Well designed grading systems can positively influence education

Grading systems play an essential role in a student’s pursuit of academic success by providing an evaluation of their performance.

However, while these systems assist students and teachers in identifying areas of improvement, it is crucial to scrutinise them for their effectiveness in fostering academic excellence.

In Kenya, the grading starts from zero to 100, denoted by letter grades ranging from A to E. Students are rated on a 12-point numeric scale from the highest to the lowest. This system aids the students to identify their strengths and weaknesses in different learning areas, while their teachers assess their performance progress and focus on the areas that need improvement.

Some critics might argue that grading systems have potential adverse effects on students' motivation and self-esteem. Historically, schools ranked students with more emphasis on grades achieved which at times, overshadowed the true essence of learning to learn and led to unhealthy competition among students and schools.

With this in mind, it is important for schools to adopt grading systems that tracks progressively each learners’ competencies incrementally. These systems should focus on identifying strengths and weaknesses, enabling students to focus on areas that require improvement and alleviating unnecessary pressure.

Additionally, the transition from the traditional letter-based grading to a Grade Point Average approach will play a significant role in fostering a healthier learning environment and shift the focus from comparison with peers to individual growth.

Another benefit of the grading systems is that it assists teachers in customising teaching methods based on the students learning competencies such as quick learner, average and slow learners. This classification can help teachers tailor their teaching methods and strategies to suit the different learning styles and preferences of their students, ultimately enhancing their learning outcomes.

Acknowledging the need for improvement, the Presidential Working Party for Education Reforms in Kenya recommended modifications to the grading system. The Education ministry subsequently introduced a new system for the 2023 KCSE results, aligning with global practices that blend both summative and formative assessments.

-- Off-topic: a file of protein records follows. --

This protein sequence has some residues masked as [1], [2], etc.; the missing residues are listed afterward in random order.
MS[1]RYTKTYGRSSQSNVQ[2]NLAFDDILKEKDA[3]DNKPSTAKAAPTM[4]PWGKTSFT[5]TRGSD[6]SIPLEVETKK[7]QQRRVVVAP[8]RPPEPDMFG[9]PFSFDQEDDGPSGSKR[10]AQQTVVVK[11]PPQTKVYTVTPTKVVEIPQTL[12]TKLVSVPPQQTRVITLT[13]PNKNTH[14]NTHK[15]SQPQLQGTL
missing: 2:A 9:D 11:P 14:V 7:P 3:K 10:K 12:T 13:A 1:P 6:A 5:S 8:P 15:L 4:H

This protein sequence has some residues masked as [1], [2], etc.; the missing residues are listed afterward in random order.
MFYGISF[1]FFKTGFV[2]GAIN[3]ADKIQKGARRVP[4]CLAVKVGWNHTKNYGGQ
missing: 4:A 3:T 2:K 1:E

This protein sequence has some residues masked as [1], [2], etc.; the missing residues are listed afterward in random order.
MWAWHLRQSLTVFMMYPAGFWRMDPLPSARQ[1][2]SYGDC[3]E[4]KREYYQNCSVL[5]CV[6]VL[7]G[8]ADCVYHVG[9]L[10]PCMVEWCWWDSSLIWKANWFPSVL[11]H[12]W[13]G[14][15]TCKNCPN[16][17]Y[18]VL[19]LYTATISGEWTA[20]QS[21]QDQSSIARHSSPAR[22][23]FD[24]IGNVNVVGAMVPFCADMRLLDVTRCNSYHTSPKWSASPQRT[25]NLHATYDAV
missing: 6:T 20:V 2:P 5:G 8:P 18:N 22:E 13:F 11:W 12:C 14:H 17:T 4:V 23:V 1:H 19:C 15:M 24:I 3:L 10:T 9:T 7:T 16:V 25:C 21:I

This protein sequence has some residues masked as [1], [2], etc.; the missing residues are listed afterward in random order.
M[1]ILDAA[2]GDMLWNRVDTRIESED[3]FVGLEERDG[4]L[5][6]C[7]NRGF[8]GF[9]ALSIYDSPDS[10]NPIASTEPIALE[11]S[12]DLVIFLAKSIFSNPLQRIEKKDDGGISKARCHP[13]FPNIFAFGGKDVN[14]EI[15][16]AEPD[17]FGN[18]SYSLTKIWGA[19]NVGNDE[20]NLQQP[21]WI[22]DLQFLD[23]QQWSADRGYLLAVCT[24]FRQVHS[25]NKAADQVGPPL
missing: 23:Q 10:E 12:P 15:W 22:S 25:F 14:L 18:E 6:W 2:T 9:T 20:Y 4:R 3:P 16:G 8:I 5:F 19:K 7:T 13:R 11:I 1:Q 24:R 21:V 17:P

An analysis of data from the Kenya National Examinations Council revealed a noteworthy increase in learners joining institutions of higher learning from 173,345 in 2022 to 201,133 last year. By focusing on core subjects like English, Kiswahili and Mathematics and allowing flexibility in choosing other areas of strength, the new grading system acknowledges the diverse learning styles and aptitudes of students and aims to provide more accurate assessments of students' literacy and numeracy skills.

In contrast, the former grading system computed all seven subjects, lowering chances of learners performing better. This system provided for exams that were primarily summative for certification and placement, contributing to school dropouts and low transition rates to tertiary institutions.  

Using grading systems to pinpoint a student’s areas of focus should not rest solely on the shoulders of teachers. Schools should seek advisory input from experts in grading or establish a team of experts in curriculum.

Schools should broaden their focus beyond merely grading the students; instead, they should delve into the underlying reasons behind learners’ performance. This approach allows teachers to help students identify factors contributing to low grades and help them improve rather than worrying over performance.

This shift in perspective not only contributes to effective grading but also encourages healthy competition that reflects a student's true abilities.

The recent changes in Kenya serve as a noteworthy example of how well-designed grading systems can positively influence education, underscoring the significance of continuous improvement in the sector.

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